of the plate, I, over the globe, the wind passing into the space between the rim or flange, g, and said plate, I, is deflected upward into the tube, H, where it mingles with the air heated Mthin the' globe, and so passes down the tubes, F F, to supply flame, while the t, upon the wick-tube prevents the force of the blast from extinguishing it. By making the rim, g, with its upper portion inclined inward, as shown, any current of air entering beteen the plate, I, and the rim, g, would thereby be deflected upward ·towards the mouth of the tube, H, and this deflection of a moving current of air would . produce a current through the tubes. F F, in absence of other, cause. Also, when the lantern is swung from side to aWe, or oscillated, thecentrifugal tendency of the air in the tubes causes the air to rUf;lh into the mouth of the tube, H, from without, thus producing the required current at the burner. "From the above description it appears that there are three separate causes to produce a proper current of air through the tubes, F F, to the base of the flame, viz.: the ascensive force of the air heated by the burner flame and the cooling of said heated air within the tubes j the pressure of a current deflected towards the mouth of the tube, H j and the centrifugal effect of swinging or oscillating the lantern. And it will be observed that the seGond or third causes will always be cumulative with the first, to produce increased current at exactly the time when an increased supply is demanded in consequence of the atmospheric disturbances in the immediate vicinity of the lantern."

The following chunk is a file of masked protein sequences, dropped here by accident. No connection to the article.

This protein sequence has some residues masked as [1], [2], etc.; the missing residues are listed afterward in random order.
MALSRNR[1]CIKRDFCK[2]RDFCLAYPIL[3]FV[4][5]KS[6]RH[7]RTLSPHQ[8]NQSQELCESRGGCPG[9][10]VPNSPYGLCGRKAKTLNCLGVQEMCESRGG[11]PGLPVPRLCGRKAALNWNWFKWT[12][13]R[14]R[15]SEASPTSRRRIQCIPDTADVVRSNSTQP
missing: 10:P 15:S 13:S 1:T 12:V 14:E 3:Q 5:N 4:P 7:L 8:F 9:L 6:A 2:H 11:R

The first claim of the patent was as follows:
"The combination of the plate, I, rim, g, or its equivalent, tuhes. Hand F F, and the base, A B, of the lantern, Bubstantially in the manner sl'ecilied and shown."
The other three claims are in the same general form, all speaking of the coml)ination of the various parts by letters, with the tubes H and F, or the tubes H, F, etc. In re-issue 8,598, the patentee, for the first time, styled piate I both an injector and ejector of air; but it is plain, from the following quotation from Irwin v. Dane, that the court, when considering the original patent, understood the ejecting feature of the space between the globe and the bell:
.. The third device, as shown in patent No. 89,770, i,s for various improvements, which more nearly perfected the invention, and adapted it for use as a portable out-of-door lantern. The theory of Mr. Irwin seems to have been and is that the products of combustion, such as carbonic acid gas, steam, antI other matters, rise with the current of air to the·top of the protector, and are there thrown off from the outside of the 'rising column, and pass out over the top of the protector, and between it and the bell, while the air which passes into the bell is mostly pure atmospheric air, uncontaminated by and unmixed to any considerable extent with the products of combustion. In order to secure the exit of these products of combustion from the top of the lantern, a